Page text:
Majority of Britons do not trust financial advisers, new research reveals
Less than two in five of UK adults have sought independent financial advice at any point in their lives, new research from My Pension Expert has revealed.
The retirement finance specialist surveyed over 2,000 UK adults and found that the majority (57 per cent) do not trust independent financial advisers (IFAs) – this rises to 65 per cent among those aged 55 and over.
Indeed, over a quarter (26 per cent) say they have previously been pressured by an adviser into purchasing a financial product without fully understanding what it was, while 13 per cent have lost money having followed the recommendations of an adviser within the past year.
Three quarters (75 per cent) of Britons also believe that independent financial advice is too expensive.
As a consequence, just 38 per cent of UK adults have sought independent financial advice at some point in their lives. Instead, 65 per cent said they prefer to use free online advance, while 76 per cent feel confident enough to make their own financial decisions.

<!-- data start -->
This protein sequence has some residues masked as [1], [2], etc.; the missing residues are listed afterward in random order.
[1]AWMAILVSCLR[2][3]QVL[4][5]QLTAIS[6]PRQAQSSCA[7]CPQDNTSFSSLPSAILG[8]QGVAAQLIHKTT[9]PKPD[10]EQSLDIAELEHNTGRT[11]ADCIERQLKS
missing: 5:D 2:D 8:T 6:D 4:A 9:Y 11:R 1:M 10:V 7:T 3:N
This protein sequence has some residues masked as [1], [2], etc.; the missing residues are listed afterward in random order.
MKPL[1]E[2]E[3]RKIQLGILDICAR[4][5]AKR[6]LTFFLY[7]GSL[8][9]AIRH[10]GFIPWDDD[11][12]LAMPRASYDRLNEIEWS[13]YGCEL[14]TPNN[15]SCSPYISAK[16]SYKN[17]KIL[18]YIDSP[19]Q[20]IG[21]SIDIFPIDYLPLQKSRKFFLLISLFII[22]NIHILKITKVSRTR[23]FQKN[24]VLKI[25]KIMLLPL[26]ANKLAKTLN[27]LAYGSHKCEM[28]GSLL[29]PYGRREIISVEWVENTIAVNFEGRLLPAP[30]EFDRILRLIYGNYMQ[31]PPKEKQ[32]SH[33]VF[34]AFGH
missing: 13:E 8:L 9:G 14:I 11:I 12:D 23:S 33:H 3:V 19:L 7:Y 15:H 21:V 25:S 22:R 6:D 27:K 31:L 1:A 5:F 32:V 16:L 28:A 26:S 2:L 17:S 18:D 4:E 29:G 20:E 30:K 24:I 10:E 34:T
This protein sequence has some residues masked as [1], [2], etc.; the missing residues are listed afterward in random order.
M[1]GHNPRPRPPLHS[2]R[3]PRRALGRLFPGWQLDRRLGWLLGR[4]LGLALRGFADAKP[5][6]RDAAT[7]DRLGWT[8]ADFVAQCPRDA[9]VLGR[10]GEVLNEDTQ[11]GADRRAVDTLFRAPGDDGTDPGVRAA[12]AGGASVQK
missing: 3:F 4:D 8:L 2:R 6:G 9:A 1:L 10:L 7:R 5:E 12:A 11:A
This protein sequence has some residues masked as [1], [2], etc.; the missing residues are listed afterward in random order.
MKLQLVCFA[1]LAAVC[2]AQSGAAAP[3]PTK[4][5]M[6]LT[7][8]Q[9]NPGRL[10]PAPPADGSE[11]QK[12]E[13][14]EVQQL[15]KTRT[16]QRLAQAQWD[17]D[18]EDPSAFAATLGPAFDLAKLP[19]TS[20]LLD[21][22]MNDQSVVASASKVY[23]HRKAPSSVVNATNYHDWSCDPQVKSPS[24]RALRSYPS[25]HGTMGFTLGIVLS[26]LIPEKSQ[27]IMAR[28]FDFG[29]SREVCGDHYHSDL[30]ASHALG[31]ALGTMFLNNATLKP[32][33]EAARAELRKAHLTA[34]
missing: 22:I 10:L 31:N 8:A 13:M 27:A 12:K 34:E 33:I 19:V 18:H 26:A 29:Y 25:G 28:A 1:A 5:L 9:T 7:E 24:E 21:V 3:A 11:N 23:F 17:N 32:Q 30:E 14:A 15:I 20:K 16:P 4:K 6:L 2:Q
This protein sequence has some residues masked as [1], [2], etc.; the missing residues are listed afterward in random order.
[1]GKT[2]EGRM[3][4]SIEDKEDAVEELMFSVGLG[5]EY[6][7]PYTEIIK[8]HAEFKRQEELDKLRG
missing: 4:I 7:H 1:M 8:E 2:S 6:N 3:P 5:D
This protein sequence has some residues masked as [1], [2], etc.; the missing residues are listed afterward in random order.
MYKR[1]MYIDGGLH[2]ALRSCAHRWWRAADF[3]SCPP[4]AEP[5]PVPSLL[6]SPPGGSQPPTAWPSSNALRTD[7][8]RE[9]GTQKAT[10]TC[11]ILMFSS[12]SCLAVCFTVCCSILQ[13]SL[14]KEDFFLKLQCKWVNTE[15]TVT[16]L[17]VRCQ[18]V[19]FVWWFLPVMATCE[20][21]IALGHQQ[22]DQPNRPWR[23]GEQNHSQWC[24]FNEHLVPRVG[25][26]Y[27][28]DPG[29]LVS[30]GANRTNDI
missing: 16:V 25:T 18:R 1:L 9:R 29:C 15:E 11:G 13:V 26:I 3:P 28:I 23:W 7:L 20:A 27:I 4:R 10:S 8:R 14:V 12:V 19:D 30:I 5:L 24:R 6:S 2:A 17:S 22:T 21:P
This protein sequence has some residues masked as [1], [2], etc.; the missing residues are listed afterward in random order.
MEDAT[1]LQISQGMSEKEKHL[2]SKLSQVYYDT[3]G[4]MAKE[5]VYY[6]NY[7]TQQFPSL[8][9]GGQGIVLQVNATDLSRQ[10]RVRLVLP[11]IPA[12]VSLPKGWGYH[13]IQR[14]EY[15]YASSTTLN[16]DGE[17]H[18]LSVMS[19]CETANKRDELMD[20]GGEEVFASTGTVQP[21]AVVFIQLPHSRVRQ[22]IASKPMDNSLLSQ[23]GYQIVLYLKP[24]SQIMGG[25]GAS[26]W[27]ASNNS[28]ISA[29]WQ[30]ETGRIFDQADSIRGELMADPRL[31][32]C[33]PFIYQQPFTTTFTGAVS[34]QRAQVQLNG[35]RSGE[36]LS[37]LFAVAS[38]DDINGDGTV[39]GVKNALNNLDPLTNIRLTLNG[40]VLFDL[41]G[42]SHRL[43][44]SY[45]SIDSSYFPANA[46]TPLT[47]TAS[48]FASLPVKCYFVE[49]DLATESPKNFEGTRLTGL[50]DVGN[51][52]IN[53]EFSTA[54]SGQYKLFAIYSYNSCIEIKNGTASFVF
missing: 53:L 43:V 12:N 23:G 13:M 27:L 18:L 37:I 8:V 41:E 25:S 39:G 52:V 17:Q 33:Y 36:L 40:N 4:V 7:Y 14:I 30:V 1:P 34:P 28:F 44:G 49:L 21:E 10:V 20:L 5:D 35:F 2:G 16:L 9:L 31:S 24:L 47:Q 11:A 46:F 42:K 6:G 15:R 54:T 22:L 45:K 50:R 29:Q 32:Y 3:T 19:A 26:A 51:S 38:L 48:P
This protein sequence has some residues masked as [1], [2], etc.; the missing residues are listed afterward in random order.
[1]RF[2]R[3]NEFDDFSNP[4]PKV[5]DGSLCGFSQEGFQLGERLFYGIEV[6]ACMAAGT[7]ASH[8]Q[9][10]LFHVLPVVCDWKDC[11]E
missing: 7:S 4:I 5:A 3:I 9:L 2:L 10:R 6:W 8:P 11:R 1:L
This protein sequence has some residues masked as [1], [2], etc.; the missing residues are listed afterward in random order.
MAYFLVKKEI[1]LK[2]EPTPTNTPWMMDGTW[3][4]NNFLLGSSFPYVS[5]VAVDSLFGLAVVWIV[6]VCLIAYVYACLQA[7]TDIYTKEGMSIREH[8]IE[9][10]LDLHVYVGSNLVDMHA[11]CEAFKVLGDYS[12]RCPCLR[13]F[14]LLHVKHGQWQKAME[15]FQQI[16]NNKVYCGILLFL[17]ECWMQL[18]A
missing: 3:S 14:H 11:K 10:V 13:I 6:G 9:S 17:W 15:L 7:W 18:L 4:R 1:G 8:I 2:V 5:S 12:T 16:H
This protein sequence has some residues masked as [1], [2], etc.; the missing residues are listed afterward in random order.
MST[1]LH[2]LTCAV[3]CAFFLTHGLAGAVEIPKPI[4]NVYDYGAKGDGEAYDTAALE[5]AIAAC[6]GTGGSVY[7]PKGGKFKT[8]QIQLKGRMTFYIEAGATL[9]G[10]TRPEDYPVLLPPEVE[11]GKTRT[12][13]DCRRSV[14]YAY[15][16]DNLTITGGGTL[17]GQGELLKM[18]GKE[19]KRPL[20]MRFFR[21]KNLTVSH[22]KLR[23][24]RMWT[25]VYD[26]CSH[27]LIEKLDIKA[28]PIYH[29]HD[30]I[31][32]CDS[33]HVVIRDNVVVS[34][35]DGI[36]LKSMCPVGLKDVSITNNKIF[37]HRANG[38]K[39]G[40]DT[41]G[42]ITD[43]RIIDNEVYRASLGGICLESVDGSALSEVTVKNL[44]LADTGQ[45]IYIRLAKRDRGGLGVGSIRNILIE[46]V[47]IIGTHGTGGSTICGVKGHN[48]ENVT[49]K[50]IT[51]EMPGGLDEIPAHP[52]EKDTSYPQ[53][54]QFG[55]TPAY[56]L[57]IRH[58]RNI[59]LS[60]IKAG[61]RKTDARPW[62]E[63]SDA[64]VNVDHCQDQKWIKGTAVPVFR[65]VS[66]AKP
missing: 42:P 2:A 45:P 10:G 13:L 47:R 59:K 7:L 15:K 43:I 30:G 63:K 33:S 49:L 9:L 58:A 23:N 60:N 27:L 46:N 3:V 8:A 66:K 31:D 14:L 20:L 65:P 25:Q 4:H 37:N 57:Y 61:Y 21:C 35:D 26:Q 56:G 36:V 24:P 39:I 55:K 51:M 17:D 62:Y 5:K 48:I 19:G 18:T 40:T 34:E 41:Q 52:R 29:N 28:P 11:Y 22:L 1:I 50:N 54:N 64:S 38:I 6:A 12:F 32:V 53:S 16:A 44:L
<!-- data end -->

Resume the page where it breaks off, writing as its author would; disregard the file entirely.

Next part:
My Pension Expert’s research also revealed that an overwhelming majority (78 per cent) of people would be more inclined to seeks advice from IFAs if harsher punishments were introduced for advisers engaging in unethical practices. A similar number (76 per cent) also called for greater transparency around how advisers calculate their fees.
Andrew Megson, executive chairman of My Pension Expert, says: “The lack of trust in independent financial advisers is alarming – it is a wakeup call that the financial services industry cannot afford to ignore.
“Financial advice is not all smoke and mirrors. It genuinely helps people to make informed decisions about their financial strategies, from savings and investments to life goals and retirement. However, poor past experiences, heavy-handed sales tactics, complicated fee structures and unnecessary jargon are all making people turn their backs on IFAs.
“The industry must act to change public perception of financial advice. IFAs must be more transparent, use plain language and any untoward practices have to be punished. Otherwise, Britons will only become more reluctant to seek financial advice. And in the current economically volatile climate, this could prove disastrous for people finances.”